Tuesday, May 21, 2013

Getting a New Farm Bill Completed!

Like everyone else involved in the Ag industry, I was starting to wonder if our politicians were ever going to work on a new Farm Bill. However, it seems like we have finally gotten our answer, and it looks like our Senators and Representatives are now serious about getting a Farm Bill passed after letting the previous Farm Bill expire, which led to an extension of the 2008 Farm Bill.
When we hear the word “Farm Bill”, a lot of the time people will think that it is a bill that is just for farmers and the farming community. While the first Farm Bill may have started off that way, it has transpired into a much broader bill that now includes nutrition, trade, commodities, conservation, and more. Because the Farm Bill includes so many different things these days, it makes it much more complicated to get a Farm Bill passed that addresses the issues that our country currently faces. In 2012, over 80% of the Farm Bill spending went to nutrition while the rest of the Farm Bill spending went towards the agriculture industry and rural America.
So then what should a new Farm Bill look like? Well that is a tough question to answer and it actually depends on who you talk to. Some might say that a new Farm Bill will not make any cuts to SNAP (Supplemental Nutrition Assistance Program) and will reform how farmers are assisted when disasters strike. Another person might say that the SNAP portion of the Farm Bill needs to be reformed and the farmer assistance programs left alone. Like I said before, it just depends on who a person talks to and what they believe in. The way it sounds, the next Farm Bill will definitely have cuts made to different programs, however, at this point no one knows how big those cuts could be.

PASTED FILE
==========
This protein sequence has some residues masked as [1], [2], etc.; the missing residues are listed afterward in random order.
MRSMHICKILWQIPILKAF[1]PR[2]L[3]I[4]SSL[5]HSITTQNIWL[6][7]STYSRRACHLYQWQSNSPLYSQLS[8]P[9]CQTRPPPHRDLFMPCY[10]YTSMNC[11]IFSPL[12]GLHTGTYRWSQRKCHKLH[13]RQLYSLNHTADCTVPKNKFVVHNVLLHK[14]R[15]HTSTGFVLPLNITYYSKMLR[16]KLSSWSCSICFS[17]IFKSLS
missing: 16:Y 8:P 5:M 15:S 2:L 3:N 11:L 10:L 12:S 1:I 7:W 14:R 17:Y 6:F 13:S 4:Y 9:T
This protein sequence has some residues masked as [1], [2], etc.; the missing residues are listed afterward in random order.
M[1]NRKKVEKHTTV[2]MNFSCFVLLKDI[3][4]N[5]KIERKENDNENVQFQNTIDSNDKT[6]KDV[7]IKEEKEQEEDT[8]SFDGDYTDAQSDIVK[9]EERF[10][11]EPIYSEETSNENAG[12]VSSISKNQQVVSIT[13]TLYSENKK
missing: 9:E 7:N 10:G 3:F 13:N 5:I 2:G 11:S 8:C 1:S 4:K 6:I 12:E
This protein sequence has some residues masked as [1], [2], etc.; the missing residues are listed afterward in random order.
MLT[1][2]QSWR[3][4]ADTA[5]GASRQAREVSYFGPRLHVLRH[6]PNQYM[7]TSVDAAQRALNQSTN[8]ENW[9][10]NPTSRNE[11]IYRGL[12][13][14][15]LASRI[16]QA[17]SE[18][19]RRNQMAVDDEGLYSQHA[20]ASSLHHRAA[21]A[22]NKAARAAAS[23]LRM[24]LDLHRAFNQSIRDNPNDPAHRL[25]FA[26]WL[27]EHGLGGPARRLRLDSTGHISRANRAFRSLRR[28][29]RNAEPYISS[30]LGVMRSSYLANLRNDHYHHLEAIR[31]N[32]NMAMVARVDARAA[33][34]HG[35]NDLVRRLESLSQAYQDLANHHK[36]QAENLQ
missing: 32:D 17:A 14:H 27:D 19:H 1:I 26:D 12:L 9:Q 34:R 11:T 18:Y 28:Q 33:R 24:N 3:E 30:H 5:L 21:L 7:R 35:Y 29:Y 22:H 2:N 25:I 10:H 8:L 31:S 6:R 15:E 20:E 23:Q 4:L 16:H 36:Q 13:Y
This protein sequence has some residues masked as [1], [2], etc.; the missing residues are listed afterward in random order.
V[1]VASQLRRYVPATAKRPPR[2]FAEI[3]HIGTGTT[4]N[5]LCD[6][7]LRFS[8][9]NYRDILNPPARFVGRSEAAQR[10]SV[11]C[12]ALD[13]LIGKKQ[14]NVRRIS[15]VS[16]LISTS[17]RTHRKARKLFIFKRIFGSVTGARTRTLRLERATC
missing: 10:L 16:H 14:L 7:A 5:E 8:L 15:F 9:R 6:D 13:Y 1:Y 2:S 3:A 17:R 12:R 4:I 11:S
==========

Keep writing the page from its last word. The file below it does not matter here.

While I could go on and on about the Farm Bill and what could be cut and what might not be cut, one of the biggest concerns for me in the next Farm Bill will be how our Senators and Representatives handle crop insurance. Crop insurance has become one of the greatest risk management tools for farmers, and can provide assurance that when a farmer has a bad growing year; they can still keep their family farm going and hopefully be able to recover in the following year. The best example of this so far is the drought of 2012. Even though there was a large crop insurance payout in 2012, it should be remembered that this isn’t a year to year thing and the reason for such a large payout was due to the drought in 2012 that devastated America’s crops. Another key point that should be remembered is that due to the crop insurance program, there was no need for a disaster assistance bill, something that could have cost more than what crop insurance paid out in 2012. Also, farmers aren’t getting crop insurance for free. They have to pay a share of the premium as well, and buying crop insurance doesn’t mean they will get a payout every year. It will only be in the years where they struggled to get a crop grown.